Chinese Zodiac Time for Emacs

In the spirit of Chinese New Year, I hacked up a small extension for Emacs to render the current time of day using emoji and Chinese characters:

Various screenshots of Emacs showing the time displayed with Chinese characters and emoji.

Various configurations for your mode line.

It’s just a silly project that I’ll consider a success if it puts a smile on someone’s face, but it is loosely based on a system used to measure time in the Ming dynasty which divided the day into 12 equal periods (時1), named after the 12 earthly branches (地支).

Because the animals of the Chinese zodiac map 1-to-1 with the earthly branches, it is equally possible to indicate the time with the zodiac animals!

Chart of correspondence between the earthly branches, zodiac animals, and times of day from Wikipedia. Apologies on this being in Spanish.

Chart of correspondence between the earthly branches, zodiac animals, and times of day from Wikipedia. Apologies on this being in Spanish.

Given that a modern user probably wants to know which of our 24 hours they’re in, rather than which two hour period (時), I decided to differentiate the two halves as either 小 (small) or 大 (large).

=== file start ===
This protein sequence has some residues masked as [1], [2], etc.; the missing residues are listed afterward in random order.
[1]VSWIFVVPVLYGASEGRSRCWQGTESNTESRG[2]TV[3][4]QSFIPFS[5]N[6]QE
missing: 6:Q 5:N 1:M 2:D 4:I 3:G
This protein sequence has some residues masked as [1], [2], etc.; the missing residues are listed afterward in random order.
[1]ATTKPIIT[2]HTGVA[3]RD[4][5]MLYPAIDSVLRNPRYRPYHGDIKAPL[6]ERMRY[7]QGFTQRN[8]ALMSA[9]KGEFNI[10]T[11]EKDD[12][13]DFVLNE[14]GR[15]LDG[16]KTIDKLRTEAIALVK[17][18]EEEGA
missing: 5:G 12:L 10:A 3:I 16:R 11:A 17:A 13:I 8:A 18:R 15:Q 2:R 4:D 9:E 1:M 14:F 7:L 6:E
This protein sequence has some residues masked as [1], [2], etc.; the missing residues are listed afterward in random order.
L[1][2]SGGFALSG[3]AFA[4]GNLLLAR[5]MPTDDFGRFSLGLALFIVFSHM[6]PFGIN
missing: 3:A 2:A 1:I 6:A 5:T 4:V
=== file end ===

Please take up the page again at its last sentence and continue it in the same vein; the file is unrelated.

Hence, in the image above showing the time as 「大🐲 四十二分」, the current time is 8:42am, by our modern reckoning (7:42am would be the little dragon!).

I won’t go into a ton of detail here because I explain it in some detail on the project’s GitHub page.

The most amusing part of the project was, perhaps, deciding exactly which emoji to use! In the end, I implemented two sets of emoji you can choose from:


Rather disappointing that we don’t quite have a complete set of animal faces. At least not in Apple’s emoji.

If you’re wondering why I chose the COW (🐄) emoji in the second set rather than the OX (🐂), it’s because it looked too similar to the neighboring TIGER (🐅), making it easy to confuse the time.

If you don’t like my choices, the library also makes it extremely easy to bring your own set of emoji, so you can make your own decisions between:

  • RAT (🐀), MOUSE (🐁), and MOUSE FACE (🐭)
  • SHEEP (🐑), GOAT (🐐), and RAM (🐏)
  • HORSE (🐎) and HORSE FACE (🐴)
  • CHICKEN (🐔) and ROOSTER (🐓)
  • Or maybe even pretend FROG (🐸) is a snake face
  • Or spice up your horse with UNICORN (🦄)

Clearly the sky’s the limit.

For Chinese learners or traditionalists, it can also display the time with:

  • Traditional characters: 「大龍 四十二分」2
  • Simplified characters: 「大龙 四十二分」
  • Or earthly branches: 「辰正 四十二分」

(n.b. the earthly branches are displayed using the proper, traditional system of 初 and 正 suffixes, not my invented prefixes for animals.)

It’s a lot of fun telling time with cute animals, and might even help you learn a few things if you’re a beginner in Chinese, so check it out on GitHub!

龍年快樂!恭喜發財! 🐉🧧

  1. Students of the Chinese language may find it interesting to know that these two hour periods are the reason we call (single) hours 時 in modern Chinese (I know I did!). ↩︎

  2. It’s not 100% clear to me if these characters will render the same regardless of locale, so I apologize if they do not appear as I have described—I’m still trying to get my head around CJK unification in Unicode. ↩︎